Coffey, who has a 4.3 GPA in his intense International Baccalaureate program, applied and was accepted to Harvard, Princeton, Yale, the University of Pennsylvania, and Brown. All but Harvard have already presented Coffey with generous financial aid packages.
Coffey, who also plays baseball, basketball, tennis and soccer, plans on majoring in finance.
“I guess probably the CEO of an investment (or management consulting) firm,” said Coffey when asked exactly what he wanted to do in the field of finance. “I guess pretty much overseeing acquisitions or transactions between large companies. Hopefully, Fortune 500 companies.”
Coffey was raised in D.C.’s Ward 8 by his hard-working mother in a single-parent household. Growing up in the less than financially ideal environment—mired in stereotypes and roadblocks—did not discourage Coffey and he offered the following advice to children who struggle in similar circumstances.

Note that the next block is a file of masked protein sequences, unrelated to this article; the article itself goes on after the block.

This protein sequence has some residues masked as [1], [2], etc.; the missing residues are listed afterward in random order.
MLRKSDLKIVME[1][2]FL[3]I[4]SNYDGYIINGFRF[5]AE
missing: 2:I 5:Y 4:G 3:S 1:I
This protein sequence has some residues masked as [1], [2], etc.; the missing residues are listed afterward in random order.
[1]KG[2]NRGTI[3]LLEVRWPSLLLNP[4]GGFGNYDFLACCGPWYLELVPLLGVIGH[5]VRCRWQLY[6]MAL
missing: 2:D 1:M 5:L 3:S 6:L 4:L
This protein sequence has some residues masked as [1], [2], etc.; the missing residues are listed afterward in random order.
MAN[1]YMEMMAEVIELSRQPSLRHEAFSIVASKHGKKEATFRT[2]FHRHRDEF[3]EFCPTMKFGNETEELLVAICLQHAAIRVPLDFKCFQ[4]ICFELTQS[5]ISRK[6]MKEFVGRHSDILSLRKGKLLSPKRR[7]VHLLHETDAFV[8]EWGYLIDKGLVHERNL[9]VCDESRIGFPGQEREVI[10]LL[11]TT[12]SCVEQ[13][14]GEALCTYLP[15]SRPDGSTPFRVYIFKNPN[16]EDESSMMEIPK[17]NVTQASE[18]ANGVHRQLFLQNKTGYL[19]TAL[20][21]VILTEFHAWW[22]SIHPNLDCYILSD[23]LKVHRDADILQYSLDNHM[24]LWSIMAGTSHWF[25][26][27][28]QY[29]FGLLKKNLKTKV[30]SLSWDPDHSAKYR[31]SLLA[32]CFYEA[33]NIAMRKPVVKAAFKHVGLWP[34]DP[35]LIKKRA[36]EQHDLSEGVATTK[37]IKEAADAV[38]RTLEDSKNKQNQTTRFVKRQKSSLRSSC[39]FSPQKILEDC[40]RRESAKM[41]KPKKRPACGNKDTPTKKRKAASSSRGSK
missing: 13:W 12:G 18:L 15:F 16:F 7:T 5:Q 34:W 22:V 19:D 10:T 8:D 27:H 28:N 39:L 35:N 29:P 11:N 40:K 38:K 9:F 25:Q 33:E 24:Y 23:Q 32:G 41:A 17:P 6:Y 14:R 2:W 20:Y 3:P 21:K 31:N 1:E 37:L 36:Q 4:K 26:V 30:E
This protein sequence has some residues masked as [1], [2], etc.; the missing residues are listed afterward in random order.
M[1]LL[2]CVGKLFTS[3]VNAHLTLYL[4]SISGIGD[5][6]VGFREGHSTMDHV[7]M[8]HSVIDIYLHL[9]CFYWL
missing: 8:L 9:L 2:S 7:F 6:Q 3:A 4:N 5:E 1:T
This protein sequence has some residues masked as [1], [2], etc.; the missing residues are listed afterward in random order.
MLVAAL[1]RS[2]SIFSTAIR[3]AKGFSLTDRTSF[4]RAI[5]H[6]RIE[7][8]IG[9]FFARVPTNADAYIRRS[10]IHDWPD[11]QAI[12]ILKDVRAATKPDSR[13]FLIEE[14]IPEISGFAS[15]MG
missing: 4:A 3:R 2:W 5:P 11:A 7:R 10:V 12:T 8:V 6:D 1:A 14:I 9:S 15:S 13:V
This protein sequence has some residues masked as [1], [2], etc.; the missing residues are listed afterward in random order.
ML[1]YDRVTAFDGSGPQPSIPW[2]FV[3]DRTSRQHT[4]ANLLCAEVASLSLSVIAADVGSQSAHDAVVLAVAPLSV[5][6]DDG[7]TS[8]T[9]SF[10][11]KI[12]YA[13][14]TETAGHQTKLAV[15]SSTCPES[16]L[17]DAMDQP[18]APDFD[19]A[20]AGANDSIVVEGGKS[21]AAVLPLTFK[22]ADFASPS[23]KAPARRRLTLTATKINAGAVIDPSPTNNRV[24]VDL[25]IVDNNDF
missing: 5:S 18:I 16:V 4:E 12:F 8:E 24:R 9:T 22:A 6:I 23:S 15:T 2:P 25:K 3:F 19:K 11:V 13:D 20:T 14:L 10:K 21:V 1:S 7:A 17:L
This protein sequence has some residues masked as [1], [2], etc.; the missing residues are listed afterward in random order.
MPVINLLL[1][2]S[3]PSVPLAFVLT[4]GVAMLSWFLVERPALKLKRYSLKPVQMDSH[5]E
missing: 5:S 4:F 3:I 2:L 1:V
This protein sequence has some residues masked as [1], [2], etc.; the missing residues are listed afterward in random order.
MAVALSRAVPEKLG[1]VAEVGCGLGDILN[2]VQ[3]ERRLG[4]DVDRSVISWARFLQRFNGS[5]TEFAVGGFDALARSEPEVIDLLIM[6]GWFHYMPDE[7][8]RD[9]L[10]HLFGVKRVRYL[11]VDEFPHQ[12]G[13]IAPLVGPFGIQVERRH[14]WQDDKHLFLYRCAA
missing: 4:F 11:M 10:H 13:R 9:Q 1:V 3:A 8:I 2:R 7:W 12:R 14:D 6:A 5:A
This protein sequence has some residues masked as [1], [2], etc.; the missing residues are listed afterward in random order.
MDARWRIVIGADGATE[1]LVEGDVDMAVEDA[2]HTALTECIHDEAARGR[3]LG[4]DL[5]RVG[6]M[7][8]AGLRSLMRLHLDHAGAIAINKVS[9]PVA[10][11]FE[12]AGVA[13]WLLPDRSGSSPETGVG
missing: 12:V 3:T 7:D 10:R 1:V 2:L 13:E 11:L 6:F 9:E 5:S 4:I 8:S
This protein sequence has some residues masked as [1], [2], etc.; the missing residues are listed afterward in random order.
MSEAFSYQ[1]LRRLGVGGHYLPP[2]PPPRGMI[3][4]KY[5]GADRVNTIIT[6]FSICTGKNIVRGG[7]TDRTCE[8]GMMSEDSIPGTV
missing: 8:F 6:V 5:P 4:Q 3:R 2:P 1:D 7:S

“You can go anywhere you want to, pursue any career that you want to, and you shouldn’t let anybody hinder you from trying to reach your goals,” he said.
Banneker is known for its strict rules, including no cell phones and no going to lockers between classes. According to Principal Anita Berger, the strategy has paid off big time. One hundred percent of Banneker students consistently graduate high school and go on to receive offers from colleges and universities.
According to data collected by The Journal of Blacks in Higher Education, “graduation rates for African Americans [who attend Ivy League institutions] are 85 percent or better. Nationwide the college graduation for African Americans is 44 percent.”